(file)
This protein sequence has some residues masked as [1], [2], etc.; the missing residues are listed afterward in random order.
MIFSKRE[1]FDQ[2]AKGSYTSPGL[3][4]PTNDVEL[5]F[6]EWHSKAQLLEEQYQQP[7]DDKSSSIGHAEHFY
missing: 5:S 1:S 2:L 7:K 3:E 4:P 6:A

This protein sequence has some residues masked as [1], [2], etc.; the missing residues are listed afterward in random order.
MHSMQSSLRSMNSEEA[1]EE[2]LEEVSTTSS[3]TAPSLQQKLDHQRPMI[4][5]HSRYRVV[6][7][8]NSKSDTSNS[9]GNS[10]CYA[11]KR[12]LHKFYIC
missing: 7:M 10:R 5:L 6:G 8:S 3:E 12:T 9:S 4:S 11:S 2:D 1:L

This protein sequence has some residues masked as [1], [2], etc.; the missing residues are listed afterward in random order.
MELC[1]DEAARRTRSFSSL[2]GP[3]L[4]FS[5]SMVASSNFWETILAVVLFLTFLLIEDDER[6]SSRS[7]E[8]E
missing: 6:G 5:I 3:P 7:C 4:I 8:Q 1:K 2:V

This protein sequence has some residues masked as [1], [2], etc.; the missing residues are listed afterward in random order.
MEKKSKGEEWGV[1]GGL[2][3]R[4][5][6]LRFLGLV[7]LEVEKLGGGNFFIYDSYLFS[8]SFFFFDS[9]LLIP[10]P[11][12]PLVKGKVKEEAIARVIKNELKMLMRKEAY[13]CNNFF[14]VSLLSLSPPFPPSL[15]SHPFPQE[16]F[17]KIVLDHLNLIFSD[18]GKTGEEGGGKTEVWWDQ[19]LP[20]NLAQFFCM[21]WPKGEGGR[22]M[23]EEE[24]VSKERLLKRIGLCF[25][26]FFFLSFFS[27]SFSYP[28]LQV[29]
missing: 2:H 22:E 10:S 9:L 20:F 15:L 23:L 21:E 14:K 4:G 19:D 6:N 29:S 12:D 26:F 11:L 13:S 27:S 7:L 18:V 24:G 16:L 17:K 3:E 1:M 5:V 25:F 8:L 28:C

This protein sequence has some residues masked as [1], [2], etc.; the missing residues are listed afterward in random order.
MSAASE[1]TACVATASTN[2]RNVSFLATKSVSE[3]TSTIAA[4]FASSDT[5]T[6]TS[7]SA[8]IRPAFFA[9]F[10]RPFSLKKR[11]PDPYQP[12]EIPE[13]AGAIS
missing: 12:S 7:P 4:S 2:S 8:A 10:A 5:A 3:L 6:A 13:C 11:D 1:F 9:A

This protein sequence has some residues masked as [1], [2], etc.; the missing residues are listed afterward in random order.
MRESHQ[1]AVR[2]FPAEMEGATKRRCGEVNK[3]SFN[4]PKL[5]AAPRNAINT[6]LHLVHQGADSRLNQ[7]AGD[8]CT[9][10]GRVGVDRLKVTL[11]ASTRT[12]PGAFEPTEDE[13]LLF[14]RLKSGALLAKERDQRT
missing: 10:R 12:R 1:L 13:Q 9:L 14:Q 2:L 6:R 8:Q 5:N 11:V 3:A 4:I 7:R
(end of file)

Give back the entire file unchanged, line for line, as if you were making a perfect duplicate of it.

This protein sequence has some residues masked as [1], [2], etc.; the missing residues are listed afterward in random order.
MIFSKRE[1]FDQ[2]AKGSYTSPGL[3][4]PTNDVEL[5]F[6]EWHSKAQLLEEQYQQP[7]DDKSSSIGHAEHFY
missing: 5:S 1:S 2:L 7:K 3:E 4:P 6:A

This protein sequence has some residues masked as [1], [2], etc.; the missing residues are listed afterward in random order.
MHSMQSSLRSMNSEEA[1]EE[2]LEEVSTTSS[3]TAPSLQQKLDHQRPMI[4][5]HSRYRVV[6][7][8]NSKSDTSNS[9]GNS[10]CYA[11]KR[12]LHKFYIC
missing: 7:M 10:R 5:L 6:G 8:S 3:E 12:T 9:S 4:S 11:S 2:D 1:L

This protein sequence has some residues masked as [1], [2], etc.; the missing residues are listed afterward in random order.
MELC[1]DEAARRTRSFSSL[2]GP[3]L[4]FS[5]SMVASSNFWETILAVVLFLTFLLIEDDER[6]SSRS[7]E[8]E
missing: 6:G 5:I 3:P 7:C 4:I 8:Q 1:K 2:V

This protein sequence has some residues masked as [1], [2], etc.; the missing residues are listed afterward in random order.
MEKKSKGEEWGV[1]GGL[2][3]R[4][5][6]LRFLGLV[7]LEVEKLGGGNFFIYDSYLFS[8]SFFFFDS[9]LLIP[10]P[11][12]PLVKGKVKEEAIARVIKNELKMLMRKEAY[13]CNNFF[14]VSLLSLSPPFPPSL[15]SHPFPQE[16]F[17]KIVLDHLNLIFSD[18]GKTGEEGGGKTEVWWDQ[19]LP[20]NLAQFFCM[21]WPKGEGGR[22]M[23]EEE[24]VSKERLLKRIGLCF[25][26]FFFLSFFS[27]SFSYP[28]LQV[29]
missing: 2:H 22:E 10:S 9:L 20:F 15:L 23:L 21:E 14:K 4:G 19:D 6:N 29:S 12:D 26:F 11:L 13:S 27:S 7:L 18:V 24:G 16:L 17:K 3:E 1:M 5:V 25:F 8:L 28:C

This protein sequence has some residues masked as [1], [2], etc.; the missing residues are listed afterward in random order.
MSAASE[1]TACVATASTN[2]RNVSFLATKSVSE[3]TSTIAA[4]FASSDT[5]T[6]TS[7]SA[8]IRPAFFA[9]F[10]RPFSLKKR[11]PDPYQP[12]EIPE[13]AGAIS
missing: 12:S 7:P 4:S 2:S 8:A 10:A 5:A 3:L 6:A 13:C 11:D 1:F 9:A

This protein sequence has some residues masked as [1], [2], etc.; the missing residues are listed afterward in random order.
MRESHQ[1]AVR[2]FPAEMEGATKRRCGEVNK[3]SFN[4]PKL[5]AAPRNAINT[6]LHLVHQGADSRLNQ[7]AGD[8]CT[9][10]GRVGVDRLKVTL[11]ASTRT[12]PGAFEPTEDE[13]LLF[14]RLKSGALLAKERDQRT
missing: 10:R 12:R 1:L 13:Q 9:L 14:Q 2:L 6:R 8:Q 5:N 11:V 3:A 4:I 7:R